אירועים והרצאות בפקולטה למדעי המחשב ע"ש הנרי ומרילין טאוב
יום שלישי, 02.02.2016, 11:30
חדר 1061, בניין מאייר, הפקולטה להנדסת חשמל
Stochastic analysis of real-world signals consists of 3 main parts: mathematical representation; probabilistic modeling; statistical inference. For it to be effective, we need mathematically-principled and practical computational tools that take into consideration not only each of these components by itself but also their interplay. This is especially true for a large class of computer-vision and machine-learning problems that involve certain mathematical structures; the latter may be a property of the data or encoded in the representation/model to ensure mathematically-desired properties and computational tractability. For concreteness, this talk will center on structures that are geometric, hierarchical, or topological.
Structures present challenges. For example, on nonlinear spaces, most statistical tools are not directly applicable, and, moreover, computations can be expensive. As another example, in mixture models, topological constraints break statistical independence. Once we overcome the difficulties, however, structures offer many benefits. For example, respecting and exploiting the structure of Riemannian manifolds and/or Lie groups yield better probabilistic models that also support consistent synthesis. The latter is crucial for the employment of analysis-by-synthesis inference methods used within, e.g., a generative Bayesian framework. Likewise, imposing a certain structure on velocity fields yields highly-expressive diffeomorphisms that are also simple and computationally tractable; particularly, this facilitates MCMC inference, traditionally viewed as too expensive in this context.
Time permitting, throughout the talk I will also briefly touch upon related applications such as statistical shape models, transfer learning on manifolds, image warping/registration, time warping, superpixels, 3D-scene analysis, nonparametric Bayesian clustering of spherical data, multi-metric learning, and new machine-learning applications of diffeomorphisms. Lastly, we also applied the (largely model-based) ideas above to propose the first learned data augmentation scheme; as it turns out, when compared with the state-of-the-art schemes, this improves the performance of classifiers of the deep-net variety.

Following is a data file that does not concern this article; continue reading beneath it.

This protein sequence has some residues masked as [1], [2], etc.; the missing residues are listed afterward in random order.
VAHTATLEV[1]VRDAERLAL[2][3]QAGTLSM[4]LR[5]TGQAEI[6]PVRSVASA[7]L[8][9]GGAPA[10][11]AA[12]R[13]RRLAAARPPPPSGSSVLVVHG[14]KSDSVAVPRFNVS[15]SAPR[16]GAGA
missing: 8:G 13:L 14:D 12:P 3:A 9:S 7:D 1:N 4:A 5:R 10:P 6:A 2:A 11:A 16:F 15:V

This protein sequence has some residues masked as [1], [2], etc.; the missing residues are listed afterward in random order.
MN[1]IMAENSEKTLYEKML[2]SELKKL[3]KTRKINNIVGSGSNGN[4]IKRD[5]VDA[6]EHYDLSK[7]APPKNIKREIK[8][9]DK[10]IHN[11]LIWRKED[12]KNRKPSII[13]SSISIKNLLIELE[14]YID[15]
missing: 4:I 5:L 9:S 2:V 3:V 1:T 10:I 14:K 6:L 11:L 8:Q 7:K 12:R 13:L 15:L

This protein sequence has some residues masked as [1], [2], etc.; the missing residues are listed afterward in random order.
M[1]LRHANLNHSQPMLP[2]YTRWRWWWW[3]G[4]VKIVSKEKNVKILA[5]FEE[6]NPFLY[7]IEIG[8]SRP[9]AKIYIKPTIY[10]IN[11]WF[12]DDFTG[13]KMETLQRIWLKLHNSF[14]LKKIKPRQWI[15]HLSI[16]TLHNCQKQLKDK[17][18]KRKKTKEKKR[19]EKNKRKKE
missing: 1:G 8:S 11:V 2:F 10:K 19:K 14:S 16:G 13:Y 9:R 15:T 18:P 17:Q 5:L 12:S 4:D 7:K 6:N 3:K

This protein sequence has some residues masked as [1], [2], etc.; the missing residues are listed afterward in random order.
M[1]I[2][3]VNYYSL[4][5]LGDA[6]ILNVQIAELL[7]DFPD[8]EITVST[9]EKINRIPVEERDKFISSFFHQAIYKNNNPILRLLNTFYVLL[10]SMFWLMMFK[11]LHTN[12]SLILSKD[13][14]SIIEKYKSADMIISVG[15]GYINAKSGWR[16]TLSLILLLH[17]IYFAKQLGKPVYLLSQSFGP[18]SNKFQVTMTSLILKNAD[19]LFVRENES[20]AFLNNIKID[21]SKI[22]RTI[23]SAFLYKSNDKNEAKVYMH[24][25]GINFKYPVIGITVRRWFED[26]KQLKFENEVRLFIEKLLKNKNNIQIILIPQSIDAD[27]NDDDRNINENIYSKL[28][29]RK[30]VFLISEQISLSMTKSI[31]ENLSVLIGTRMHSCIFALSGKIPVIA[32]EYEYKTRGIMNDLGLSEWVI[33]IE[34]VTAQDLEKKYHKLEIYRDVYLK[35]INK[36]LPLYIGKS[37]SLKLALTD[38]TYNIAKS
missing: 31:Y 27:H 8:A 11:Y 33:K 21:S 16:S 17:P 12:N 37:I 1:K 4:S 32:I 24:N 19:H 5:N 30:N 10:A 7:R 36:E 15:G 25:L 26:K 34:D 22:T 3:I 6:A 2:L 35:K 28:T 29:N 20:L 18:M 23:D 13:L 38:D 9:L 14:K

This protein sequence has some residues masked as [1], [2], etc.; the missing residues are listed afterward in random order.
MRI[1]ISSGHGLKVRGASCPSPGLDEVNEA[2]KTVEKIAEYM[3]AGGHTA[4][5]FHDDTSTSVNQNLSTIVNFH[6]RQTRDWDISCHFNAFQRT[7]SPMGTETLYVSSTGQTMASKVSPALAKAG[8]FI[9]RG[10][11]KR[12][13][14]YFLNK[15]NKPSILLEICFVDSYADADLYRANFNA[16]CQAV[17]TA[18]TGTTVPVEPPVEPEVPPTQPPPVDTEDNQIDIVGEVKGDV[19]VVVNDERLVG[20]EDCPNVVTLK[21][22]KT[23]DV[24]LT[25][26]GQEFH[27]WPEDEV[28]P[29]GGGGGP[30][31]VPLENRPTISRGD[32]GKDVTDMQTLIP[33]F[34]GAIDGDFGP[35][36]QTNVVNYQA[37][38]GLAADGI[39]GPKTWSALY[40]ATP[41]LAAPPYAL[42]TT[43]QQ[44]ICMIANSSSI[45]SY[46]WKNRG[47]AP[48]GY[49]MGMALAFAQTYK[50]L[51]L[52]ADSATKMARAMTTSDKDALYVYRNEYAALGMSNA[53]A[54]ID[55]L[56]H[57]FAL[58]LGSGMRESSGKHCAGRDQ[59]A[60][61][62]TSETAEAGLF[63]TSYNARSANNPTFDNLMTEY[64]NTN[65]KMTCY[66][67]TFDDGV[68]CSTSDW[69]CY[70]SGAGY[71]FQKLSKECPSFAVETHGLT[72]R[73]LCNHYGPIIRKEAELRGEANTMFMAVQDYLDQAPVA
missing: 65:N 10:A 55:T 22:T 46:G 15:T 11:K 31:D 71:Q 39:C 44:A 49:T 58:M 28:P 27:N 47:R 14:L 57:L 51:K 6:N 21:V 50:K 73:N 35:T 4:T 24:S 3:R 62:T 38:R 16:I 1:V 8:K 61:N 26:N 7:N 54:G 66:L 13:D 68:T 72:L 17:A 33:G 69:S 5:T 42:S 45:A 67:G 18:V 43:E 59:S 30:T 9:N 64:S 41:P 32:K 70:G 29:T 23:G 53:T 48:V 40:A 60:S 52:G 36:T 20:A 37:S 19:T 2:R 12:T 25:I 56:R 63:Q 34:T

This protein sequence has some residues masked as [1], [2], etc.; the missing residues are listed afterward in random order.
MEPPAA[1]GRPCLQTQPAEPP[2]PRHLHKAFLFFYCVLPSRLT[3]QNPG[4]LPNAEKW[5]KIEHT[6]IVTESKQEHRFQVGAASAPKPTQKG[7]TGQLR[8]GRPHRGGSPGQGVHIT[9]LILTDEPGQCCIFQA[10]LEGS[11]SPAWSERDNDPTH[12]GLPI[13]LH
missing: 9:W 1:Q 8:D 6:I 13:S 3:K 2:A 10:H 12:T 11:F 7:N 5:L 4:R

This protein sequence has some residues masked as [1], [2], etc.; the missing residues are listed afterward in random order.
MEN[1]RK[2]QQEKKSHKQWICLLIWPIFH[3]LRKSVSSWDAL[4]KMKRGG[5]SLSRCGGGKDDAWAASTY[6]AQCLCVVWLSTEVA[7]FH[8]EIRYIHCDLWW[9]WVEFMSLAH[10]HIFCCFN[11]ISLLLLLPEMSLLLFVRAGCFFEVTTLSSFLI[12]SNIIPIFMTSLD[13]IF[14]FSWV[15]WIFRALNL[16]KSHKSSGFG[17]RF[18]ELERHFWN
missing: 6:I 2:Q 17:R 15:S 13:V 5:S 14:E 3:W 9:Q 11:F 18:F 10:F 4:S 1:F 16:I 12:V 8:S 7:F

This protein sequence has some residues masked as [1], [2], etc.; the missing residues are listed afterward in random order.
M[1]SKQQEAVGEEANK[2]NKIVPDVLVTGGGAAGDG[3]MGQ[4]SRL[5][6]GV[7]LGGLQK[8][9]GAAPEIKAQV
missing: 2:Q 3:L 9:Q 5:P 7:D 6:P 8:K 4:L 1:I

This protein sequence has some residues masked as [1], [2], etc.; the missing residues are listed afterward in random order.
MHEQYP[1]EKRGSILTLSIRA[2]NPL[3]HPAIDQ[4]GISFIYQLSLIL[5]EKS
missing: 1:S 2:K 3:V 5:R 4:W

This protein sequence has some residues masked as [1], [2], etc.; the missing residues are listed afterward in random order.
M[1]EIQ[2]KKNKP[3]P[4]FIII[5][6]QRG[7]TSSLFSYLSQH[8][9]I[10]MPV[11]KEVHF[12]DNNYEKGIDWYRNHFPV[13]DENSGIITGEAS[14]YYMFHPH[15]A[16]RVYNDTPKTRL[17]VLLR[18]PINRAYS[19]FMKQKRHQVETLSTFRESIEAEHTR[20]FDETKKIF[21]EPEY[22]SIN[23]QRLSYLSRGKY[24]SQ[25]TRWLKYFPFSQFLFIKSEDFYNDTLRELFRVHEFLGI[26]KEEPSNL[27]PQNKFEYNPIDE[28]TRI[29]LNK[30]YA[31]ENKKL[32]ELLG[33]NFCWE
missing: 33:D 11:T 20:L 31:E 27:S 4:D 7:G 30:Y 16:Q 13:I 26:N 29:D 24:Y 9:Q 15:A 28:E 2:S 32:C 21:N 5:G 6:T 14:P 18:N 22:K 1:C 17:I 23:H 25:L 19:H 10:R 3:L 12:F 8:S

Oren Freifeld is a postdoc at John Fisher's Sensing, Learning and Inference group at MIT CSAIL. His main research areas are computer vision, probabilistic modeling, statistical inference, and machine learning. He is also interested in stochastic processes, image processing, statistical signal processing, and large-scale data analysis. He earned his PhD (advisor: Michael Black) and ScM in Applied Mathematics from Brown University. During parts of his PhD he was a Visiting Scholar at Stanford University Electrical Engineering department (host: Krishna Shenoy). Earlier, he graduated from Tel-Aviv University with MSc (advisors: Hayit Greenspan and Jacob Goldberger) and BSc in Biomedical Engineering.